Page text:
The northern city of Combarbalá will be home to the first solar neighborhood in Chile. The housing complex will be home to 114 families in homes specially designed to save energy.
The project is part of a program sponsored by the Ministry of Housing and the National Energy Commission, to place low income families in houses with low energy consumption. The entire project cost US $2.2 million, of which the families paid US $90,000.
The houses are oriented towards the north to receive the maximum amount of sunlight, and have solar panels on their roofs. The families applied for a special loan to be able to purchase a two bedroom house through the Housing Solidarity Fund, with no future debt. They were also taught energy saving techniques, like how to cook with solar ovens.
The climate in the north of Chile is ideal for solar power. When CUP Santiago visits La Serena (north of Combarbalá) every spring semester, we visit a restaurant where all the food is cooked in solar ovens.
For more information on this innovative new project, check out the full text article from the Santiago Times, below.
114 families will save up to 80 percent on gas bills by relying on solar power.
The borough of Combarbalá, located in northern Chile, is soon to be named Chile’s first “solar neighborhood,” when the new “Portal Cruz del Sur” (Gateway to the Southern Cross) housing complex opens next week.
Combarbalá’s newest neighborhood will place 114 families in special homes designed to save energy.
The housing development is part of a 2009 pilot project from the Ministry of Housing and the National Energy Commission to reduce energy consumption among vulnerable families. The project cost US$2.2 million, of which US$90,000 was paid for by the families.
The households will use solar panels to heat 16 gallons of water at 113 °F, which will allow savings up to 80 percent on the Chile’s notoriously high gas bills.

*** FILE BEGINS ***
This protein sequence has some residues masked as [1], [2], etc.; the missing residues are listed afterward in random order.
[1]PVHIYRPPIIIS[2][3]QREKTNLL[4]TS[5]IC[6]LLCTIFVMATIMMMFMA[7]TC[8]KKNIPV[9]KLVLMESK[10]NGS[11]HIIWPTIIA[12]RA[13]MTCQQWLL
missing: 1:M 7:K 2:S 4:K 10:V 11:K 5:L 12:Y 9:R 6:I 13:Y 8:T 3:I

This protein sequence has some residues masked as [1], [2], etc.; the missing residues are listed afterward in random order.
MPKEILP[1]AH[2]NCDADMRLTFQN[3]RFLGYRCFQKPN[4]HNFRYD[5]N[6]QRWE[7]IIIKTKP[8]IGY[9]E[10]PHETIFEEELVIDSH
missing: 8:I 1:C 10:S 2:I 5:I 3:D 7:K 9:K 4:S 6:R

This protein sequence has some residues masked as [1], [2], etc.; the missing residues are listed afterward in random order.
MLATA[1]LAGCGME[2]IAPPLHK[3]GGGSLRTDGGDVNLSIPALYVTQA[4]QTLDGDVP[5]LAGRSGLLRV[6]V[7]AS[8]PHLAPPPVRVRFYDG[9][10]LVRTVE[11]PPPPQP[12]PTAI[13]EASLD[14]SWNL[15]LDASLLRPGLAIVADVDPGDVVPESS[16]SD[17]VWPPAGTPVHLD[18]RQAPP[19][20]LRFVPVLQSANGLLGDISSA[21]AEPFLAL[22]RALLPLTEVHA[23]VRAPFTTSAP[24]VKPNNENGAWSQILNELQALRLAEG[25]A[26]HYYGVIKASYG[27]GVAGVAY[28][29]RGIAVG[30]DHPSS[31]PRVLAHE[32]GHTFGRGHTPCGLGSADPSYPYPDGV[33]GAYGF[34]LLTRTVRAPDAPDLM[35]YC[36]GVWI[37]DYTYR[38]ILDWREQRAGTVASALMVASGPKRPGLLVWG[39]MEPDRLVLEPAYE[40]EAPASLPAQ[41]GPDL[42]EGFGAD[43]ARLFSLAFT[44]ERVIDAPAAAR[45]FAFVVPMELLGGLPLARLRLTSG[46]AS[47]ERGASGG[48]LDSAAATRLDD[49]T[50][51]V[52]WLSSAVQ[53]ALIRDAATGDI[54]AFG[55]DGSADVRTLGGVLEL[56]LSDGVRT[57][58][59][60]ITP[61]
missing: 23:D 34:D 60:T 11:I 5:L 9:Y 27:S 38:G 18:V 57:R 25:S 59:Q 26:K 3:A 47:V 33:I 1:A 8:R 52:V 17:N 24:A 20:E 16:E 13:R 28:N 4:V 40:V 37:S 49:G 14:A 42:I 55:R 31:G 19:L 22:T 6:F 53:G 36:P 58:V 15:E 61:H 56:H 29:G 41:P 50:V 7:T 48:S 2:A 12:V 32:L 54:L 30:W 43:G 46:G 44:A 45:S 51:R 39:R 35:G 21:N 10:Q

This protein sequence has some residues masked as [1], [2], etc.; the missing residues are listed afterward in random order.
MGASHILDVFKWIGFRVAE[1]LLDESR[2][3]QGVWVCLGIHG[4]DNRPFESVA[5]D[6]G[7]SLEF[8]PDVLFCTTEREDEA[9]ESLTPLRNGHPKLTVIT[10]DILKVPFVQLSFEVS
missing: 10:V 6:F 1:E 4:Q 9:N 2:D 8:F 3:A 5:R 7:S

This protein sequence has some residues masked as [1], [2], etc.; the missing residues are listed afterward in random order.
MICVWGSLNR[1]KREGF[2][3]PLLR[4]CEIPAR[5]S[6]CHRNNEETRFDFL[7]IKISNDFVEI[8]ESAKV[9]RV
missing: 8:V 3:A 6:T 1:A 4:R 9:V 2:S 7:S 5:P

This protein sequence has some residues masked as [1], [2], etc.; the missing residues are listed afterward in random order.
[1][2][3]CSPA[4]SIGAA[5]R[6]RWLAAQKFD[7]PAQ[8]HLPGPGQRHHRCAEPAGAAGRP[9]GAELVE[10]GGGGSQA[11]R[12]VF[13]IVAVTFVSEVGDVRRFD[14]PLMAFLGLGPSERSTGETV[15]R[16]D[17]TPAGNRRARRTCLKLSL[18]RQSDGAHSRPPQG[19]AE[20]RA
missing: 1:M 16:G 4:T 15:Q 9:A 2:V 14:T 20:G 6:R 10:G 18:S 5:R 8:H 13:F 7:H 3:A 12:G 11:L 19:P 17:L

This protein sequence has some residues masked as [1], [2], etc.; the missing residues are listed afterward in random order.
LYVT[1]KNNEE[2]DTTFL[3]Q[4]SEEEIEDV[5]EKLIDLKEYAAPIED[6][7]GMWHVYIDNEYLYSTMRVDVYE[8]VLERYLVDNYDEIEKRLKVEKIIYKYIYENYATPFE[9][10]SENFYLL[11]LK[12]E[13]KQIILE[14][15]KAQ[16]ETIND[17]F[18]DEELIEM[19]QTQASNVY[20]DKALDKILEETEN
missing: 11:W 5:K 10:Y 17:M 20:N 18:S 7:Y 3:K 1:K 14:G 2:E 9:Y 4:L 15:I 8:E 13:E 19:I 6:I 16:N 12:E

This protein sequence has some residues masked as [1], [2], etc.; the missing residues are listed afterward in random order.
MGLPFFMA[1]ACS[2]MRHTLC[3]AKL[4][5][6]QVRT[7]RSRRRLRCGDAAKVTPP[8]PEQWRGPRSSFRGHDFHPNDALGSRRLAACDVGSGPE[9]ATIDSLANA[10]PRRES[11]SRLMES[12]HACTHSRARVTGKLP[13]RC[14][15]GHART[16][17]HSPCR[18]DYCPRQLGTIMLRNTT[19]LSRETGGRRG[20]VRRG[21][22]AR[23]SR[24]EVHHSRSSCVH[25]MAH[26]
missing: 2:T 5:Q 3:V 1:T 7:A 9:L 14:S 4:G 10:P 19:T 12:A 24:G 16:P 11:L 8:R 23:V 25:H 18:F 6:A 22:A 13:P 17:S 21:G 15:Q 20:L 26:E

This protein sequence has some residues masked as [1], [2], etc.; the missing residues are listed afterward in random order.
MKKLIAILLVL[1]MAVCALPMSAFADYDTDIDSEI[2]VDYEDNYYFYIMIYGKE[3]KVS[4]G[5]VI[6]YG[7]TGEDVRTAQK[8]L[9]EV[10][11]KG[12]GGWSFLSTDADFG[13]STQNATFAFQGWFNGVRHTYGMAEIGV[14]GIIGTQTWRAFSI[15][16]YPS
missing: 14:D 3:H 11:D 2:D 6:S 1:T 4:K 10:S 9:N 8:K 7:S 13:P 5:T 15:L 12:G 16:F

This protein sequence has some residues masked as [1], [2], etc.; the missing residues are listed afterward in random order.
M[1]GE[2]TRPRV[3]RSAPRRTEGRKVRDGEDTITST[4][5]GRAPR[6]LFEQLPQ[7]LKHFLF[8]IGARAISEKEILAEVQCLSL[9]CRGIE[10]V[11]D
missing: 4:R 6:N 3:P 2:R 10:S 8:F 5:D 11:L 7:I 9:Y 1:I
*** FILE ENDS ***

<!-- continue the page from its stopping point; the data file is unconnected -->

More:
To take advantage of the system, each house was built with an orientation towards the north to get the most sunlight possible. In addition, families were trained in energy saving and solar cooking and heating.
In order to buy the houses, the families obtained a grant from a government program, the Housing Solidarity Fund, which allowed them to buy a 450 sq. ft. property of with two bedrooms, a bathroom, kitchen and living room, with no future debt.
Housing Minister Rodrigo Pérez considered the initiative as a “big step.”
“With this solar energy, clean and free, we are taking care of the environment and helping to reduce gas emissions. This innovative project will enable the families in Combarbalá to carry out everyday activities such as showering, cooking, washing dishes or clothes without using the traditional water heater. We are taking a big step with the Ministry of Energy to improve the quality of life of the country’s most vulnerable families,” he said.
The housing complex will also have a 10-kilowatt photovoltaic system, which will be located at the neighborhood headquarters.. The mechanism was developed by the German NGO “Engineers Without Borders” and will be connected to the local electric company, which will purchase the energy produced by the system. Each household will receive a monthly income which will be discounted from their electric bills.
By Mariana Penaforte (firstname.lastname@example.org)